As Easter approaches there are a number of voices, both on the blogs and in many churches across the country that will triumphally assert the bodily resurrection of Jesus, proclaiming it as the basis for Christian faith. My question is this: can Easter be religiously significant for those of us who are not likely to think in such terms?
I admit that I'm agnostic about the afterlife so what could a phrase like "conquering death" mean for someone in such a situation? William James writes this concering the hope of religious faith: "she says that the best things are the more eternal things, the overlapping things, the things in the universe that throw the last stone, so to speak, and say the final word."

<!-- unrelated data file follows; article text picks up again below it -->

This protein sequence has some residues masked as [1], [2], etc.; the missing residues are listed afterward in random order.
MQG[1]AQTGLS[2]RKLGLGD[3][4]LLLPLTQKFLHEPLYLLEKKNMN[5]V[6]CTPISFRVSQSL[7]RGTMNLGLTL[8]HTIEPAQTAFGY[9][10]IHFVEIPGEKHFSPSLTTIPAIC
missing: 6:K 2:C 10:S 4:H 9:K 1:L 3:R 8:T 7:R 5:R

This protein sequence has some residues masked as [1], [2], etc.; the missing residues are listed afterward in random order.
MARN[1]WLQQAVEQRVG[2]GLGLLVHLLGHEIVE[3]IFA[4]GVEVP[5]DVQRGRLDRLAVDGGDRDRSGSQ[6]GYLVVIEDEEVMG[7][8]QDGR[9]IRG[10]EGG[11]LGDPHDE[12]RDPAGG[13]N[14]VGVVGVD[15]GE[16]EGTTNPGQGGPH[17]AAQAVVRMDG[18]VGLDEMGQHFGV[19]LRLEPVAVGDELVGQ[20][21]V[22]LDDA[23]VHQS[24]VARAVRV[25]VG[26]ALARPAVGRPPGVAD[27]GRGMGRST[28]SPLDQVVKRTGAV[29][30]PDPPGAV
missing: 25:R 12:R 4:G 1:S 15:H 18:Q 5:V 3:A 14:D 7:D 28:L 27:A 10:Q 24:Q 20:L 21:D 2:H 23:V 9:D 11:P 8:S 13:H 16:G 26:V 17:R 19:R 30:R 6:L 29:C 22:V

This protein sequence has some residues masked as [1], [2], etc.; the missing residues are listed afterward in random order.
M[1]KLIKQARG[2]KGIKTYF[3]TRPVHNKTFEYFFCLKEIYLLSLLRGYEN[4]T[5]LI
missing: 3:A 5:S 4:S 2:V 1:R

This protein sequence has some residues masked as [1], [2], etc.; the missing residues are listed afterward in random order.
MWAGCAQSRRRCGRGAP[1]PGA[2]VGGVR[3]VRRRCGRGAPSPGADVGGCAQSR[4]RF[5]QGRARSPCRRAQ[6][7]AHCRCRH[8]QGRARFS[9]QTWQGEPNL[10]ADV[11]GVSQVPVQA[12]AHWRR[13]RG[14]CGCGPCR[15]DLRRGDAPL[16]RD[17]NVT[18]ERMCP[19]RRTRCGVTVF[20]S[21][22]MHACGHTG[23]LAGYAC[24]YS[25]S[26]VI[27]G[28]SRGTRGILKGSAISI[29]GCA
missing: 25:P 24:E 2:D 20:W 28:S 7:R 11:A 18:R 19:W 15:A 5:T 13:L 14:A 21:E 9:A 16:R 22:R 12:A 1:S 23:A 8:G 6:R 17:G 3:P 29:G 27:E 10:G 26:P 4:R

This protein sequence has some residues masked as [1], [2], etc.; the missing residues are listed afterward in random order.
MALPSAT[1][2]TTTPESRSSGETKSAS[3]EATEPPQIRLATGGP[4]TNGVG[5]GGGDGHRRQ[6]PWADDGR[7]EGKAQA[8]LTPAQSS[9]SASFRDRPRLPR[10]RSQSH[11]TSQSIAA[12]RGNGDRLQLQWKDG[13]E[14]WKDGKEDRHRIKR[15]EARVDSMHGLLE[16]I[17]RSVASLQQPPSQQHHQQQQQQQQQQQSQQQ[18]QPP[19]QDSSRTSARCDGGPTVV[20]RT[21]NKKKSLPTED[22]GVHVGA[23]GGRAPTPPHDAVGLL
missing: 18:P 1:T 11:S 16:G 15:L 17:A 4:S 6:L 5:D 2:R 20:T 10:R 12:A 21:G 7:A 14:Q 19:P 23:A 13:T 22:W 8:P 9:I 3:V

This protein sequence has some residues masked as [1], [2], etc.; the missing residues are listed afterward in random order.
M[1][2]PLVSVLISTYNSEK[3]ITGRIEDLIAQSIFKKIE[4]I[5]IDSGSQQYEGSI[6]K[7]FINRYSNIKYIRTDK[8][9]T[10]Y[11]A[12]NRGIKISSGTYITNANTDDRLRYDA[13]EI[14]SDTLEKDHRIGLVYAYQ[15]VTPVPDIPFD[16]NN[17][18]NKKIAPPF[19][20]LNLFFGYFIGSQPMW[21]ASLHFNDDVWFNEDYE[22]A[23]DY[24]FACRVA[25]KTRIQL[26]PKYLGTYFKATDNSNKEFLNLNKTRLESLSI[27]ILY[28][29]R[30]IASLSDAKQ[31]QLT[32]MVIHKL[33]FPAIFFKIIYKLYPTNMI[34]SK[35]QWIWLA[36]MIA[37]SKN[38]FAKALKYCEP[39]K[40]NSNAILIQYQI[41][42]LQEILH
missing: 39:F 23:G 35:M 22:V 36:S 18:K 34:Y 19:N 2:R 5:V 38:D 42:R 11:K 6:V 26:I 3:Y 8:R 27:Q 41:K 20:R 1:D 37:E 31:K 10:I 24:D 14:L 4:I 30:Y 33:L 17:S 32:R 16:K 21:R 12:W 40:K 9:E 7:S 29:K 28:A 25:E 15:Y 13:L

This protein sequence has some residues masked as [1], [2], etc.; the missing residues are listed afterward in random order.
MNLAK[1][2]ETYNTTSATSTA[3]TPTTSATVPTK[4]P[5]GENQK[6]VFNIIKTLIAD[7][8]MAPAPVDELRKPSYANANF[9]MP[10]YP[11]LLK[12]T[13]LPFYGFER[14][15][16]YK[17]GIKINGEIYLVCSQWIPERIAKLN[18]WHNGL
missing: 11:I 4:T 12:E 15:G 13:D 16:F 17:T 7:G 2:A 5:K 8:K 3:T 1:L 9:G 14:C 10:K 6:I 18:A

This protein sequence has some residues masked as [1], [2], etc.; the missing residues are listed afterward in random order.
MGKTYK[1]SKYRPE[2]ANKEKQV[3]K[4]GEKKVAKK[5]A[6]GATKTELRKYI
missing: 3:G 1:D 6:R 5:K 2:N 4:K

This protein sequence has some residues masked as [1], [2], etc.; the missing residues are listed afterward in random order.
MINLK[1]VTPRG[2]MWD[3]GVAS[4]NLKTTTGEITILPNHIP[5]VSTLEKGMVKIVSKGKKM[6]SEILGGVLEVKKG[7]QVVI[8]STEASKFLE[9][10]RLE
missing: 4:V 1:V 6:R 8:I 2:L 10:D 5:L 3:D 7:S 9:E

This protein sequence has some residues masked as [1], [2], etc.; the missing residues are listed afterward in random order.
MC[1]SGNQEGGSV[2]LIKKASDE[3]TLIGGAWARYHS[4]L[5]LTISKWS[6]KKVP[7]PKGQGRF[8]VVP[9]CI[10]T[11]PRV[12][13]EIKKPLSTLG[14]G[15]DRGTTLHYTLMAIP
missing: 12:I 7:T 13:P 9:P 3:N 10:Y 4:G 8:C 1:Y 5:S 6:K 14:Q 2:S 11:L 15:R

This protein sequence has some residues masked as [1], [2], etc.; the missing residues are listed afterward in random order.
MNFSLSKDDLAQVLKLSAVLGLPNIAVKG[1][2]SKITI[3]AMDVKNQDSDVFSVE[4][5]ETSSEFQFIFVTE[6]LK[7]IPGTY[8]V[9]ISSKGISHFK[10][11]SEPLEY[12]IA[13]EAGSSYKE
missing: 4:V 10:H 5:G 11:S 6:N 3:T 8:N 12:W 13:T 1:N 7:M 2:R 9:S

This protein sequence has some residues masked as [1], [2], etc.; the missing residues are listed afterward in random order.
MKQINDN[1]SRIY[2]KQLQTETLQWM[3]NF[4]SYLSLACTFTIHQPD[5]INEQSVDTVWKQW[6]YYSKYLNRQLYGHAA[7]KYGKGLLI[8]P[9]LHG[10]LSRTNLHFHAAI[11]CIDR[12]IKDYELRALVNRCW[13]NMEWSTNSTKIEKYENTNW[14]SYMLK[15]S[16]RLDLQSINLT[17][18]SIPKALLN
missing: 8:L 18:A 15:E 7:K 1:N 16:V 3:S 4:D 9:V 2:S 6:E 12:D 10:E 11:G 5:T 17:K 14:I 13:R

Or as 1 John 2:17 puts it this "world is passing away with all its allurements, but he who does God's will stands for evermore" I'm apt to believe that the faith of Easter is found here, in the hope that despite the array of forces against it, reconciling love has the final word. It wasn't killed at the crucifixion but rather continues when disciples everywhere break bread together.
And that somehow when we participate in this, we're participating in something which is larger than us and will continue on. 1 John writes of eternal life not as a spatial location but rather something which "dwells" within us, when we love one another. It is through one's acts of love that we touch something of immortality.
Sometimes this is not an easy faith to hold, given the state of the world. But 1 John 2:8b calls us to check back at our experience, to see that the "real light is already shining". Instead of looking at an empty tomb, maybe this is the calling we have. To participate with this reconciling spirit and to discern where such a spirit is already at work in this world, trusting that in doing so we're touching the eternal.